Thenceforward he became a specialist in marine ichthyology, but devoted much time to the investigation, superintendence and exploitation of mines. E. J. Hulbert, a friend of Agassiz's brother-in-law, Quincy Adams Shaw, had discovered a rich copper lode known as the Calumet conglomerate on the Keweenaw Peninsula Lake Superior in Michigan. He persuaded them, along with a group of friends, to purchase a controlling interest in the mines, which later became known as the Calumet and Hecla Mining Company based in Calumet, Michigan. Up until the summer of 1866, Agassiz worked as an assistant in the museum of natural history that his father founded at Harvard. That summer, he took a trip to see the mines for himself and he afterwards became treasurer of the enterprise.
Over the winter of 1866 and early 1867, mining operations began to falter due to the difficulty of extracting copper from the conglomerate. Hulbert had sold his interests in the mines and had moved on to other ventures. But Agassiz refused to give up hope for the mines, and he returned to the mines in March 1867 with his wife and young son. At that time, Calumet was a remote settlement, virtually inaccessible during the winter and very far removed from civilization even during the summer. With insufficient supplies at the mines, Agassiz struggled to maintain order, while back in Boston, Shaw was saddled with debt and the collapse of their interests. Shaw obtained financial assistance from John Simpkins, the selling agent for the enterprise to continue operations.
Agassiz continued to live at Calumet, making gradual progress in stabilising the mining operations, such that he was able to leave the mines under the control of a general manager and return to Boston in 1868 before winter closed navigation.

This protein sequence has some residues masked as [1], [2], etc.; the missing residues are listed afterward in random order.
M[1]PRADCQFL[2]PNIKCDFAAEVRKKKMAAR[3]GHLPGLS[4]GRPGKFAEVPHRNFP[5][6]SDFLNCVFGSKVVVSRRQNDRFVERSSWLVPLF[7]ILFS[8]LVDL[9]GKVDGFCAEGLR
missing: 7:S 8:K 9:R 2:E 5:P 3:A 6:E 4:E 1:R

The mines continued to prosper and in May 1871, several mines were consolidated to form the Calumet and Hecla Mining Company with Shaw as its first president. In August, 1871, Shaw "retired" to the board of directors and Agassiz became president, a position he held until his death.
Agassiz was a major factor in the mine's continued success and visited the mines twice a year. He innovated by installing a giant engine, known as the Superior, which was able to lift 24 tons of rock from a depth of 1,200 metres (4,000 ft). He also built a railroad and dredged a channel to navigable waters. However, after a time the mines did not require his full-time year-round attention and he returned to his interests in natural history at Harvard.
Out of his copper fortune, he gave some US$500,000 to Harvard for the museum of comparative zoology and other purposes.
In 1875 he surveyed Lake Titicaca, Peru, examined the copper mines of Peru and Chile, and made a collection of Peruvian antiquities for the Museum of Comparative Zoology, of which he was curator from 1874 to 1885. He assisted Charles Wyville Thomson in the examination and classification of the collections of the 1872 Challenger Expedition, and wrote the Review of the Echini (2 vols., 1872-1874) in the reports.
Between 1877 and 1880 he took part in the three dredging expeditions of the steamer Blake of the Coast Survey, and presented a full account of them in two volumes (1888).
Of Agassiz's other writings on marine zoology, most are contained in the bulletins and memoirs of the museum of comparative zoology; but he published in 1865, with Elizabeth Cary Agassiz, his stepmother, Seaside Studies in Natural History, a work at once exact and stimulating, and in 1871 Marine Animals of Massachusetts Bay.
Agassiz served as a president of the National Academy of Sciences, which since 1913 has awarded the Alexander Agassiz Medal in his memory. He died in 1910 onboard the SS Adriatic en route to New York from Southampton.